Wildflower meadows are the most labour-intensive gardening you’ll ever do —  but they’re also the most rewarding

Gardener and writer Mary Keen shares her thoughts on gardening's answer to herding cats: trying to get a wildflower meadow to behave.

Meadows have a mind of their own. This summer, my little patch of un-lawn — roughly the size of a tennis court — has become a thicket of wild carrot. Last August, by comparison, there was a fairly balanced mix of scabious, knapweed and carrot.

In spring this year, I removed some plants of the meadow scabious and replaced them with the smaller Scabiosa columbaria. I also banished some knapweed, reckoning that these taller thuggish plants would overwhelm my mini meadow. Of course, I noticed the carrot seedlings, but told myself I could wait to see how much that mattered. Wild carrot is a biennial. Like cow parsley, it is a spreader and a suffocator. The scabious and geraniums struggle beneath its canopy and I need to face the problem before the miniature scale is lost.

Four years on and successive springs have seen the increase of many bulbs that like a sunny place and good drainage. I have yet to see whether this year’s crop of wild carrot will affect next spring’s display.

The year starts with the snowdrop ‘Augustus’, which is happy to grow in grass and with Crocus tommasinianus. Sadly, the crocus are not all the true self-seeding silvery form because my original order resulted in a mass of purple hybrids. But the proper tommies are increasing and, each year, I remove a few more of the purple passages. Anemone blanda seeds everywhere among cowslips and primroses and a few clumps of the Greek scarlet pavoninas have lasted more than three years. I gave them a bit of extra grit when they were planted.

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Large daffs would look wrong, so I chose tiny narcissi. Segovia fits the scale well and jonquils are perfect, because their thin leaves are less obvious in the dying-down phase. And, of course, all jonquils are scented. N. fernandesii var. cordubensis is happier than the true jonquil and, last year, I added the new ‘Kokopelli’. It is disappointing that my favourite narcissus, N. poeticus var. recurvus, the old pheasant’s eye, is not increasing. I planted some at the top end where there is a little shade from the three young apple trees and I will add another 50 this autumn. The snake’s-head fritillary should not really survive in such a hot, dry spot, but seems fine at the shady end.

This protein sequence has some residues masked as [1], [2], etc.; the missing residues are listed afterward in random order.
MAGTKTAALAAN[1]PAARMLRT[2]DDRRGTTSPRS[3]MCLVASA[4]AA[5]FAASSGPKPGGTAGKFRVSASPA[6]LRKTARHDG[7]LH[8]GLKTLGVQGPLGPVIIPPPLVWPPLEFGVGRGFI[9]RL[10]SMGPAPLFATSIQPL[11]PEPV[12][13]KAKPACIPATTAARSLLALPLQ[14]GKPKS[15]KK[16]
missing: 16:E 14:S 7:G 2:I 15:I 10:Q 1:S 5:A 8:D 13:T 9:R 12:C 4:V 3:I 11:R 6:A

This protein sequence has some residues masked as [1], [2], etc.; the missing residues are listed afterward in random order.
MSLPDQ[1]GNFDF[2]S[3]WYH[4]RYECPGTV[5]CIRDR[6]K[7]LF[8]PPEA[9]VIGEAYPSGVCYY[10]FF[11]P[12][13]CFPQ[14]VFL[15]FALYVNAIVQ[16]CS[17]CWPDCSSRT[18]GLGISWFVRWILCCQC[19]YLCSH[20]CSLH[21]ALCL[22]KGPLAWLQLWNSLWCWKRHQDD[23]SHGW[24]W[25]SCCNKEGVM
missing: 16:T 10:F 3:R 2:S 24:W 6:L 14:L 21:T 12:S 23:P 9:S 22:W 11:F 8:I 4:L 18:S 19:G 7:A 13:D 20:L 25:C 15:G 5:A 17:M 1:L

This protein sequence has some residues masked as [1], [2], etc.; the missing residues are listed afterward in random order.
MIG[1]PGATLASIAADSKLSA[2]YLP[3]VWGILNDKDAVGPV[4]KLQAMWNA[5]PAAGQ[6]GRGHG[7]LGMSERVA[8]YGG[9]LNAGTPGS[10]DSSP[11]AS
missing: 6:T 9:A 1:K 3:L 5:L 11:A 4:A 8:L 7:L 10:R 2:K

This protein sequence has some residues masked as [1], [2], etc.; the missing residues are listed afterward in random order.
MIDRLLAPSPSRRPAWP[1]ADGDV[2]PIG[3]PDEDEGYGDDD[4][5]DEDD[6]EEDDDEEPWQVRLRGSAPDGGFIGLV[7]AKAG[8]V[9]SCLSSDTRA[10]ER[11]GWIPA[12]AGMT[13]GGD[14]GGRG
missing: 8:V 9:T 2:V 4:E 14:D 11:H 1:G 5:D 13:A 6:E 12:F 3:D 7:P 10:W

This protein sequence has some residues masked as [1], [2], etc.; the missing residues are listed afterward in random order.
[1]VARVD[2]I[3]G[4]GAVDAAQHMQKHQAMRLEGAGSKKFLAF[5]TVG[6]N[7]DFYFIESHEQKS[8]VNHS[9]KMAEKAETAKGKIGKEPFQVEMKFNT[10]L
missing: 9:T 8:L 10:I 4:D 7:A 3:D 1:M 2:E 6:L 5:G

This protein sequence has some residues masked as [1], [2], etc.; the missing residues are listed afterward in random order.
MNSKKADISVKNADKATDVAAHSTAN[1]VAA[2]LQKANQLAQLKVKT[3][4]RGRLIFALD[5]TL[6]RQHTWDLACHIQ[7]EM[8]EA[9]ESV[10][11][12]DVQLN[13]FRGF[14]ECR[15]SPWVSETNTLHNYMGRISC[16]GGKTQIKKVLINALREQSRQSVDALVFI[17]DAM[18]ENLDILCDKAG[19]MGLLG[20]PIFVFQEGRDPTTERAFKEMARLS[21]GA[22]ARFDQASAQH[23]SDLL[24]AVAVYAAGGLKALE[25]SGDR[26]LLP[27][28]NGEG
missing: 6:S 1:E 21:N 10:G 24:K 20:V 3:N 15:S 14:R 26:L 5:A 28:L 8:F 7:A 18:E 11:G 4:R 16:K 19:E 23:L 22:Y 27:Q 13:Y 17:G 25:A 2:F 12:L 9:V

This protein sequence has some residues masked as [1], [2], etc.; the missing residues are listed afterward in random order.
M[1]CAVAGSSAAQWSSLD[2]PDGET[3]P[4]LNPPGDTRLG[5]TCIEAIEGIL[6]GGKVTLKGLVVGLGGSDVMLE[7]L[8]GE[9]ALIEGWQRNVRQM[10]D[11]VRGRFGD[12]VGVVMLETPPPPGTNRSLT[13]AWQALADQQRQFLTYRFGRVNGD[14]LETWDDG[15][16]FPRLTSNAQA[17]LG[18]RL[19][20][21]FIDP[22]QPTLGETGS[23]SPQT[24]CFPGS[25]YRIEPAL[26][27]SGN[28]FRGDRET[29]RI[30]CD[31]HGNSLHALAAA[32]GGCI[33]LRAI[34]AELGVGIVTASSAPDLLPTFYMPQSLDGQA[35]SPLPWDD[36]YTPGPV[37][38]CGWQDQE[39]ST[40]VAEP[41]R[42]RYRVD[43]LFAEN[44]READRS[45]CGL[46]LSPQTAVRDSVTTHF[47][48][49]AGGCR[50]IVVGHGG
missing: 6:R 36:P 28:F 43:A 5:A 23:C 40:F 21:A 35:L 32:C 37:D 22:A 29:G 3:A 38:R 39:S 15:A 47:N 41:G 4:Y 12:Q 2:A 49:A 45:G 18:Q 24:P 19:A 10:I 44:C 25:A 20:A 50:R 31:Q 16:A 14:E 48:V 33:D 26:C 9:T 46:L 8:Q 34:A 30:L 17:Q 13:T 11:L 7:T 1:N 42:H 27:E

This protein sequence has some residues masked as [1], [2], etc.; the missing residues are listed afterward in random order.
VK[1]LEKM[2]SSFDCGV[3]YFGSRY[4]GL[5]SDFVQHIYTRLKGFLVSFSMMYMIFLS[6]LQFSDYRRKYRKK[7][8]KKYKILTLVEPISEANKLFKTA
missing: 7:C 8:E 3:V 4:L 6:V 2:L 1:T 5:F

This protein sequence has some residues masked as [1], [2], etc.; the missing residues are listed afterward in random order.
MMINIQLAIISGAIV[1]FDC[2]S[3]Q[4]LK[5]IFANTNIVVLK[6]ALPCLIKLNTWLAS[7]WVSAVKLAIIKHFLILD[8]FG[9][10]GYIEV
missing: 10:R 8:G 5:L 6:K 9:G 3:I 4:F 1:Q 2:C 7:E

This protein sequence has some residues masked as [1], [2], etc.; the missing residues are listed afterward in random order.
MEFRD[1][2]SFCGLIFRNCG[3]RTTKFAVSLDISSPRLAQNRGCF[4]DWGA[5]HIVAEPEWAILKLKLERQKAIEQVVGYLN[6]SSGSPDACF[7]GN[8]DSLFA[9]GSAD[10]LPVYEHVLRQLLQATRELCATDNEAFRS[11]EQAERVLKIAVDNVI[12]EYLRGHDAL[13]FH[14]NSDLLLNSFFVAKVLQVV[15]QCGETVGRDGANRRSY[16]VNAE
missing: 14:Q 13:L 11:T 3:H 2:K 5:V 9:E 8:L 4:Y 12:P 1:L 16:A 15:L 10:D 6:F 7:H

The apple-tree area presents a few problems because I want the trees to grow, which means giving them a heavy mulch of compost and the occasional drink of water. Wet, enriched soil is not what most of my meadow dwellers are after, although it probably suits the fritillaries.

My policy is to try everything to see what will survive. Species tulips are another experiment. T. acuminata of the spidery petals survives, as does the British native sylvestris tulip and ‘Little Beauty’, which is a Turkish type. ‘Honky Tonk’ and T. clusiana are a couple more I am trying. I grow them in pots first, because I can then see where the gaps are. Adding more bulbs to the already densely planted sunny area in autumn is too risky.

The last of the bulbs to appear is the magenta Gladiolus byzantinus, which grows wild in the Scilly Isles. I think Avon Bulbs is the only place to sell the true form, which is a clearer, brighter colour than most available stock.

Yellow rattle is well established, but the population fluctuates. This year, I failed to collect seed, so I hope it will manage to reproduce without my intervention. Anyway, grass is not currently my worry. It’s carrot I fear. I want the smaller wildflowers, the scabious campion, geraniums and lady’s bedstraw to find bare patches for seedlings. A monoculture was not what I had in mind.

The carrot plants do pull up fairly easily, but too many have been left to seed and the stems are too thick for the battery strimmer. They have to be individually cut with shears. I’m thinking of setting the hedge trimmer on them, because it has teeth like the Allen scythe I no longer have. Once the carrot is cut down and carted away, the meadow needs mowing as closely as possible. I hope I can then remove more of the seedling carrots, without damaging the bulbs in waiting.

Clients ask for wildflower meadows, ‘because it will mean less labour’. Does it? My micromanaged meadow is the most labour-intensive part of the garden. Yet it is also the most rewarding.

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